As one of the main sources of foreign fighters for the conflict in Syria and Iraq, Central Asia now faces the security and humanitarian challenge of repatriating foreign fighters and their families. Kazakhstan has emerged as a global leader in repatriation efforts for foreign fighters returning from Syria, having repatriated nearly 600 of its citizens, mostly women and children, through the “Zhusan” operation. Kazakhstan’s programs and tools for repatriation, rehabilitation, and reintegration may serve as a model for other nations. What was behind Kazakhstan’s decision to repatriate its citizens, and what can other countries learn from Kazakhstan’s progress? How can the US and other Western partners support this effort?
Yerzhan Ashykbayev, deputy minister of foreign affairs at the Ministry of Foreign Affairs of Kazakhstan, Christopher Harnisch, deputy coordinator for countering violent extremism at the Bureau of Counterterrorism with the US Department of State, Noah Tucker, nonresident senior fellow at the Atlantic Council’s Eurasia Center, Ambassador John Herbst, director of the Eurasia Center, and Dr. Stevan Weine, professor of psychiatry at the College of Medicine with University of Illinois at Chicago, join to discuss the lessons learned. Jasmine El-Gamal, former Middle East adviser at the US Department of Defense, moderates, and William Wechsler, director of the Atlantic Council’s Rafik Hariri Center & Middle East Programs, welcomes.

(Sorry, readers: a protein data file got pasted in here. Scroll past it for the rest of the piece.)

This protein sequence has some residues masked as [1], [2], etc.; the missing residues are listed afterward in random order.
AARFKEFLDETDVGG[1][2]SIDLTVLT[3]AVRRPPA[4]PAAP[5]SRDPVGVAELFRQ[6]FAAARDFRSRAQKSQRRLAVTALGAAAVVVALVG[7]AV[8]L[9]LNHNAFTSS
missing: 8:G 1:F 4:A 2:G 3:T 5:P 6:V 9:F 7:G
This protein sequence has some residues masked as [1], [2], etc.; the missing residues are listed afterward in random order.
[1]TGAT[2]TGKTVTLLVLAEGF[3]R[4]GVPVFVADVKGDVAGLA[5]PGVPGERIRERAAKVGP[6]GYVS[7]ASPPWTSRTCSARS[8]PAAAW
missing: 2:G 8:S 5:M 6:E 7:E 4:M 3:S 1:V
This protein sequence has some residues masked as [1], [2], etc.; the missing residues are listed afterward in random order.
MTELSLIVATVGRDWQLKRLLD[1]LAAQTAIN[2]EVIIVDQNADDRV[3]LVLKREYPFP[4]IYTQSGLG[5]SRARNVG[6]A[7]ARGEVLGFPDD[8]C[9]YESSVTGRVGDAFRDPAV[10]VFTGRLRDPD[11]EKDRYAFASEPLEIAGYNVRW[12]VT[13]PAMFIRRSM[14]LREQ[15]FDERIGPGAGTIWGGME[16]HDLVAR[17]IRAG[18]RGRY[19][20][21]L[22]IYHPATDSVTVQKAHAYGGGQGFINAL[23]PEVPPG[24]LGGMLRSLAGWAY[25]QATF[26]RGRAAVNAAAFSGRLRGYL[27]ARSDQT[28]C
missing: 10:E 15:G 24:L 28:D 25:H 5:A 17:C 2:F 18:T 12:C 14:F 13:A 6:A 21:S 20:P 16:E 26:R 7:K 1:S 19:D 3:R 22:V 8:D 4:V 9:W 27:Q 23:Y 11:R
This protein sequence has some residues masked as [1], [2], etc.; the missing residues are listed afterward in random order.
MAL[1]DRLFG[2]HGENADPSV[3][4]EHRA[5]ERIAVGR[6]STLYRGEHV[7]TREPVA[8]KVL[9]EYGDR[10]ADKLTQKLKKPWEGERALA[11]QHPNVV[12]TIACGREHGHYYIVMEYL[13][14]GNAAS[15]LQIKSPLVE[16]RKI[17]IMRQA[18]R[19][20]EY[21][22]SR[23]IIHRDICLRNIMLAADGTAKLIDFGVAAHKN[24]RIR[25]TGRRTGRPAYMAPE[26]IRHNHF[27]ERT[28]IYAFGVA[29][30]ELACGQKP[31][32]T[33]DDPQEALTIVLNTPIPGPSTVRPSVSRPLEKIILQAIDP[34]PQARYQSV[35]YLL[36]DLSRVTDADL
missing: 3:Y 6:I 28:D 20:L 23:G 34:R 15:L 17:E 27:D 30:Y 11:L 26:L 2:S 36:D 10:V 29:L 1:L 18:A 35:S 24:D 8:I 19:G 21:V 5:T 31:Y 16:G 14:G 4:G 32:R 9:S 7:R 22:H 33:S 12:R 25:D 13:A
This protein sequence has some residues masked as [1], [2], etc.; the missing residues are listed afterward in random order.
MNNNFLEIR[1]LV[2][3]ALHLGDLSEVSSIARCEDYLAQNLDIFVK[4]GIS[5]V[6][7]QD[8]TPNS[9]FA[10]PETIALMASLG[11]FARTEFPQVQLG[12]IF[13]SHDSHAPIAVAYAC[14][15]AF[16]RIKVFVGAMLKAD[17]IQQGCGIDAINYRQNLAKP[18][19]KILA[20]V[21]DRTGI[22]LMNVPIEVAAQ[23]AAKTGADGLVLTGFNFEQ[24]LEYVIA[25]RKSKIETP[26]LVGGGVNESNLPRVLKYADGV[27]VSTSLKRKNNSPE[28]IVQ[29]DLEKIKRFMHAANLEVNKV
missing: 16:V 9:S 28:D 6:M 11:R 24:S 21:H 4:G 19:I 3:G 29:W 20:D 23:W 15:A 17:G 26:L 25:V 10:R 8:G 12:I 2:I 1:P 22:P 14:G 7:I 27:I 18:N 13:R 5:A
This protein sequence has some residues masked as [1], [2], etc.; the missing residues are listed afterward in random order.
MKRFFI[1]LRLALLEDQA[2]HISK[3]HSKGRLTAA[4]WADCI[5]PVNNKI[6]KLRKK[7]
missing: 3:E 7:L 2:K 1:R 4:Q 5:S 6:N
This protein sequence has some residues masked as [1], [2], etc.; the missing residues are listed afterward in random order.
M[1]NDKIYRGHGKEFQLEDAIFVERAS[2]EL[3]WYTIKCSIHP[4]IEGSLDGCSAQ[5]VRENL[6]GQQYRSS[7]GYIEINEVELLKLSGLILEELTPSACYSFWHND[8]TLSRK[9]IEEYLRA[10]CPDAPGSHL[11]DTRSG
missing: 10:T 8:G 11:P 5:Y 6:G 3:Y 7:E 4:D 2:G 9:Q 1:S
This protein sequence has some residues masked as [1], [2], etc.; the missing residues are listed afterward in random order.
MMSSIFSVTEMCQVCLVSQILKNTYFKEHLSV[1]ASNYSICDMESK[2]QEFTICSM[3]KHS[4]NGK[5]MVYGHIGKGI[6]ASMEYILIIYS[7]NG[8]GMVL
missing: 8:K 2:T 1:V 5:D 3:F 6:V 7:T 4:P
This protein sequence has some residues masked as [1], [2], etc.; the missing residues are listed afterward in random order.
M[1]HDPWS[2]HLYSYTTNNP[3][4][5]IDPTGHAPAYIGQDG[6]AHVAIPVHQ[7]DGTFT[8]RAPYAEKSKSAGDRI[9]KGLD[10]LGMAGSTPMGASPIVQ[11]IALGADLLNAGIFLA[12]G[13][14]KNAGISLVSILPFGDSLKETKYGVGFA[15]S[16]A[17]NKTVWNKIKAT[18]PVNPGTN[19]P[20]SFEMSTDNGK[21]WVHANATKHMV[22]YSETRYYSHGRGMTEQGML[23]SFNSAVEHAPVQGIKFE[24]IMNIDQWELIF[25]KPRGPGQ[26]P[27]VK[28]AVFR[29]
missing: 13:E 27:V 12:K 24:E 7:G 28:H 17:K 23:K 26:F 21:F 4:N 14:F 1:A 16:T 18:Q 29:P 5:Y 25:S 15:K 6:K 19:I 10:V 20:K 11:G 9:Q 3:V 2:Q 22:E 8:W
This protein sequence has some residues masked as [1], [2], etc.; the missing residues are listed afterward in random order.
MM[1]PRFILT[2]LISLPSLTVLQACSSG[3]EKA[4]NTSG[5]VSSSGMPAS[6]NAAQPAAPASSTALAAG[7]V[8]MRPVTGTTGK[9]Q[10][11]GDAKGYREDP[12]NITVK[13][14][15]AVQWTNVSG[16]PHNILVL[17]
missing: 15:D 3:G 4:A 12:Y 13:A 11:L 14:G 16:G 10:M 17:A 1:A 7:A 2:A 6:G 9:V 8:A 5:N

The Eurasia Center’s mission is to enhance transatlantic cooperation in promoting stability, democratic values and prosperity in Eurasia, from Eastern Europe and Turkey in the West to the Caucasus, Russia and Central Asia in the East.